But Kelly Snider, a professor of urban planning and real estate at San Jose State University, said that “in most parts of the country, now is a good time to buy because sellers are willing to negotiate on price and terms. Although many people pay attention to interest rates (which are substantially higher today than they were 12 or 18 months ago), I would advise buyers to pay more attention to job growth rates and unemployment rates within their metro area. In most parts of the country, small and mid-size employers are hiring and growing, which means the local economies are strong and local markets are stable.”
How they did it
To reach its rankings, WalletHub weighted 17 data points and created a point scale. The data were grouped into two large categories: Real Estate Market (think sales and prices), which was worth 80 points, and Affordability and Economic Environment (think population and employment trends and median credit scores), which made up the other 20.
High Point and Winston-Salem, for example, did much better on the affordability aspect (ranking No. 109 and 105, respectively) than market trends (165, 142).
Raleigh was No. 11 for real estate but No. 93 for affordability. Only Cary (Nos. 6 and 13) showed consistent balance in both evaluations. By contrast, McKinney and Frisco were in the top three in both.
Nashville, No. 3 overall and the best real estate market, was No. 96 for affordability. Oddly, Murfreesboro, Tennessee, which is just east of Nashville, ranked about the same in both (17 and 16).
But what do experts see in the future?
Nikhil Shah, a real estate professor at Rice, said he expects the Fed to continue to increase rates and that will “drive out the ‘speculators,’ and there will be more choices available to prospective homeowners. Lower construction and labor costs and less restrictive development laws may help increase new supply.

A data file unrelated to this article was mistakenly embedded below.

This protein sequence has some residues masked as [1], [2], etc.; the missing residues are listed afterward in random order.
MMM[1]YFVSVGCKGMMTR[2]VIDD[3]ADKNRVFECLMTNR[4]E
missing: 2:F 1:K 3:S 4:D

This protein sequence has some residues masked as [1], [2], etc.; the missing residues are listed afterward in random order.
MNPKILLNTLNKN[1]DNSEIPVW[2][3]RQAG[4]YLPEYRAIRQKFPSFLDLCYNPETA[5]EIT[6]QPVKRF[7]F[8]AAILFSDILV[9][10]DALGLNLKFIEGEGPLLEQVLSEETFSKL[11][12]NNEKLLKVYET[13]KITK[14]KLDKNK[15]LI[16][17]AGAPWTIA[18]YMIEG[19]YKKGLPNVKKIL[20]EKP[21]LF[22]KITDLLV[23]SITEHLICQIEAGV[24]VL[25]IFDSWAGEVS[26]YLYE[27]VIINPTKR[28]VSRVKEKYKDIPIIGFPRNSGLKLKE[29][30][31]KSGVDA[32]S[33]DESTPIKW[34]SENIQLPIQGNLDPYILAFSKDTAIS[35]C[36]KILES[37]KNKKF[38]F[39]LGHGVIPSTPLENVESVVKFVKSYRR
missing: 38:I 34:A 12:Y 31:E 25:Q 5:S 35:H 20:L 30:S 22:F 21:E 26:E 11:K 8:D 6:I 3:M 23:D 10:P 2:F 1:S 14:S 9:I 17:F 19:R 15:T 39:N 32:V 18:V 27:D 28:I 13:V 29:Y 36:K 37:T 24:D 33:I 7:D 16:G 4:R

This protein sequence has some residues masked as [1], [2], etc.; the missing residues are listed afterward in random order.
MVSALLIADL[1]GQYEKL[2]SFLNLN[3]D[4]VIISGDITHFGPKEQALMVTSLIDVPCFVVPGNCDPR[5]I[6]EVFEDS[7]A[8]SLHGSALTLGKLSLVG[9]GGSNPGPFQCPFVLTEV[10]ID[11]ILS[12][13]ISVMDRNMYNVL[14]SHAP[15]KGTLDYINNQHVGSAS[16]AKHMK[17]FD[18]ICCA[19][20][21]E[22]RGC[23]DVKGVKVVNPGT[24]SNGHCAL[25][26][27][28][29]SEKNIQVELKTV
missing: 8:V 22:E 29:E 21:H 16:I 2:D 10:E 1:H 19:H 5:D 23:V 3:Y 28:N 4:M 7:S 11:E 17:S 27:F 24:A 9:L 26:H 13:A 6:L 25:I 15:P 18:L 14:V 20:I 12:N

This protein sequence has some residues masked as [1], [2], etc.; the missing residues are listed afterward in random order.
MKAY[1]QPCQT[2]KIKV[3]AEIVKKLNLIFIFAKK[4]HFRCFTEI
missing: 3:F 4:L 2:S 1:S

“Compared to the 2008 Financial Crisis, the banks did not make aggressive home loans, existing homeowners refinanced their mortgages at record low interest rates, and housing was undersupplied, so there are less chances of a crash, at least I hope so.”
Bennie D. Waller, an economics professor at the University of Alabama, offered an example of what this means: “Two years ago, a $200,000, 30-year mortgage at a 3% interest rate would have cost a buyer a monthly payment (interest and principal) of $843.20. That same mortgage today at a 7% rate would be $1,330.60.
“This, coupled with the significant increases in housing prices, makes buying a home difficult, particularly for low- to middle-income buyers.”
One of the big questions is why millennials (people born between 1981 and 1996) aren’t buying homes much at all. They formally were No. 1 among age groups but have dropped precipitously.
“Millennials also enjoy the flexibility of being able to relocate, so renting is preferable for this portion of the population,” Waller said.
“They are sitting out because their jobs do not pay enough for them to afford a house; it is simple,” Snider said. “The best solution would be for Fannie and Freddie (along with HUD) to make long-term low-interest loans for ADU construction and for states to allow second units to be built and sold like condominiums. That way Gramma and Grampa can build a second unit in their (overgrown and neglected) backyard, which they can move into, and the “main house” can be sold to their grandkids to raise the next generation.
“Adding infill and missing middle housing on existing residential lots is definitely the cheapest, fastest, and most desirable way to create more low-cost housing for young families.”